I was recently catching up with my missed youtube videos when an advert popped up on my screen. I must admit, I’m normally a fast skipper when it comes to adverts. However, this one completely captivated me and by the time I had finished watching I was eager to get involved. Project Literacy is, as stated on their website, “a global movement convened by Pearson to make significant and sustainable advances in the fight against illiteracy so that all people – regardless of geography, language, race, class, or gender – have the opportunity to fulfil their potential through the power of words.”
I have been in a position of privilege for the majority of my life: I am white, middle class and come from a comfortably well-off family. However, I still do struggle with my own experience of oppression in terms of sexuality, mental health etc. and I truly cannot imagine not having literature as a crutch. Representation is something I think is truly crucial to have a functioning and well-run society. I’m studying Comparative Literature at University and getting the opportunity to read widely for a degree is my ideal. Books have the power to change lives. I know this because they’ve changed mine and the idea that someone could miss out on that simply because of their race, language, geography, class or gender is saddening. Project Literacy are pushing for a change to not only literacy rates but the wider state of literacy in general.
I’m in the position where my local library is only 10 minutes down the road and due to the internet, everything is easily accessible but this isn’t the case for everyone. There are over 757 million people in the world (and the number grows) who can’t read and therefore are outcasted from a society that increasingly relies on being able to read. It is seen as being a flaw and a trait of being unintelligent however if you don’t offer people the tools, how are they expected to reach their potential.
Project Literacy really is a great project to back. It’d be great if you could help in any way you can, there are volunteer opportunities all over the world, donation pages and infographics to share on social media. Here’s their website if you’d like to get involved: https://www.projectliteracy.com.
With libraries becoming more and more equipped, it’s time to accept that they are moving with us into the new age. Numerous computers are installed, millions of research pages are only a click away and of course, the original USP remains the books. Personally, one of my favourite things about the library is the silence. While that sounds relatively sinister, it can be really hard to study in peace at home or even at a university library. There are a large amount of people that come purely to have a sheltered chat with their friends, which I have been guilty of myself but now library’s have introduced ‘Quiet’ or ‘Silent’ floors, you are guaranteed a place to work to your heart’s content. Also, there are now numerous cafes built inside libraries so you do not even have to leave the building in order to get a caffeine fix!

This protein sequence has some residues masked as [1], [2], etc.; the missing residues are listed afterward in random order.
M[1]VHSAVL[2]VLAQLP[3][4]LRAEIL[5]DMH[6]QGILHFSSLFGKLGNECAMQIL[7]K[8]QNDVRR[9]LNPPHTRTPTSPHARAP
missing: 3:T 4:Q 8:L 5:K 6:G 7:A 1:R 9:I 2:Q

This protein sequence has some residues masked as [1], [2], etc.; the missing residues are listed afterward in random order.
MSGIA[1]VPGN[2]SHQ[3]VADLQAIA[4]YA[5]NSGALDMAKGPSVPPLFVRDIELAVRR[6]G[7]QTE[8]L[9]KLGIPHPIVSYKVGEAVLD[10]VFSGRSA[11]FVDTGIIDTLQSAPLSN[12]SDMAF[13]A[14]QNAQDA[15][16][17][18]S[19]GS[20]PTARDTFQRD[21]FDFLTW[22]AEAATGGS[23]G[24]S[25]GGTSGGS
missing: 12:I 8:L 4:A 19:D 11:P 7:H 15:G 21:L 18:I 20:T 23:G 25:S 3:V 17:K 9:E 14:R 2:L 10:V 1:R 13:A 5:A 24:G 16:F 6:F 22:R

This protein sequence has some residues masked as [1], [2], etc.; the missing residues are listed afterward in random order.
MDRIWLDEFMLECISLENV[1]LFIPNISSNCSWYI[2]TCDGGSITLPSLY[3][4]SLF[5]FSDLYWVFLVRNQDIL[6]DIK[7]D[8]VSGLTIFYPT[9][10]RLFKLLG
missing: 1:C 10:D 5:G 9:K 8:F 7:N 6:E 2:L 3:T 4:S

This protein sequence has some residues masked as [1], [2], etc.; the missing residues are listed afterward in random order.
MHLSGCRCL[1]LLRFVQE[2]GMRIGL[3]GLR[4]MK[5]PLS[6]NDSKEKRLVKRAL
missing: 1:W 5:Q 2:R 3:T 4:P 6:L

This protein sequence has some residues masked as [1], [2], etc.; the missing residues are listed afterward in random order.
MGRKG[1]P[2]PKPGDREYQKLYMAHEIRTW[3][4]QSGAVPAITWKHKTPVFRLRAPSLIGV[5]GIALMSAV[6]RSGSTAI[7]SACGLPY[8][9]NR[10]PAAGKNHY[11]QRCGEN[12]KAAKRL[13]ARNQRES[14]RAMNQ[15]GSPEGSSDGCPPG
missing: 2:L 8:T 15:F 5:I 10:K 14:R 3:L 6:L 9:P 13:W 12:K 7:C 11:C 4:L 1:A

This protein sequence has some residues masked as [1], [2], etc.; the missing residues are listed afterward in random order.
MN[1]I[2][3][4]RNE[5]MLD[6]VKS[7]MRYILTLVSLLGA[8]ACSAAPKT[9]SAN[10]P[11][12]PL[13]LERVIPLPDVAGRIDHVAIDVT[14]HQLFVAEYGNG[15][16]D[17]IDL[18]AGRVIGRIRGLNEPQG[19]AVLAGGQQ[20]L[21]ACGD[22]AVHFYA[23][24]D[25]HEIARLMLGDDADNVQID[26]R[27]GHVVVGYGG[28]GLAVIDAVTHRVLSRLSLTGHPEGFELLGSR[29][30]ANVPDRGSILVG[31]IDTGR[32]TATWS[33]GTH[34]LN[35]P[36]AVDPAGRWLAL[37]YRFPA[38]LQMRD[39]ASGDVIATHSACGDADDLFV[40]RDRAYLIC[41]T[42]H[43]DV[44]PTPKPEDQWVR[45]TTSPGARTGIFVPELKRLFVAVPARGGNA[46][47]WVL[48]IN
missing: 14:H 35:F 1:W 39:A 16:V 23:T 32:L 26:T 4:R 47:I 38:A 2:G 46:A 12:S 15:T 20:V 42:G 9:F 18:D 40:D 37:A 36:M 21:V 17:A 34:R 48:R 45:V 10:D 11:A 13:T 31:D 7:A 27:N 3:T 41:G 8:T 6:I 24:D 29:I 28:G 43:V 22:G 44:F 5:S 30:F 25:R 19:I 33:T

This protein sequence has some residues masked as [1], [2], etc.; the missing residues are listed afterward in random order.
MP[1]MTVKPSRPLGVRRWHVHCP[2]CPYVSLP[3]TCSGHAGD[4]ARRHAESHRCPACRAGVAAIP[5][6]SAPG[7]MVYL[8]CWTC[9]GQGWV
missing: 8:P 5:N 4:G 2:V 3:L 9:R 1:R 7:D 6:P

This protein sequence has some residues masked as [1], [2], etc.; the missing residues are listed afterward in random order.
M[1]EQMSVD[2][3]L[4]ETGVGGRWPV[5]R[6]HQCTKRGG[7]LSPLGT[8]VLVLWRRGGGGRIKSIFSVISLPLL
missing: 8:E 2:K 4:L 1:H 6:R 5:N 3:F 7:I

Another great aspect is the installation of computers, printers and photocopiers. I will never forget the fateful few days of no electricity in my house where I felt like a cavewoman searching for a meaning to life beyond having wifi. The library was my beacon of hope for studying and gave me the opportunity to work efficiently and in warmth. I also don’t own a working printer, so the 5p sheets of paper are what get my essays in on time.
I’ve heard arguments that libraries are now obsolete. This argument back and forth has been happening for some time and while I understand that we are taking a massive leap into a world with smart watches, robots and holographs, libraries still have a valid place in society. They have tried their best to remain modern and accessible to the masses which is what libraries have always tried to do. They offer a place of shelter, not just for printerless people like me but for people who are looking for jobs, for homeless people to sit in warmth and for people to meet and plan events in the local communities. Libraries are staples in our society. They encourage us to read and to educate ourselves further. They open their doors to anyone and everyone. Places like this in society need to be treasured and appreciated not replaced in order to make room for another Starbucks or fancy Apple Store.
I’ve not always been loyal to my library (the fines were a low point, okay!) but from being eight years old and feeling ecstatic that I could borrow books to spending hours upon hours studying for exams in my late teens, the importance of the library has always been evident to me. We should all try and support our local libraries a bit more.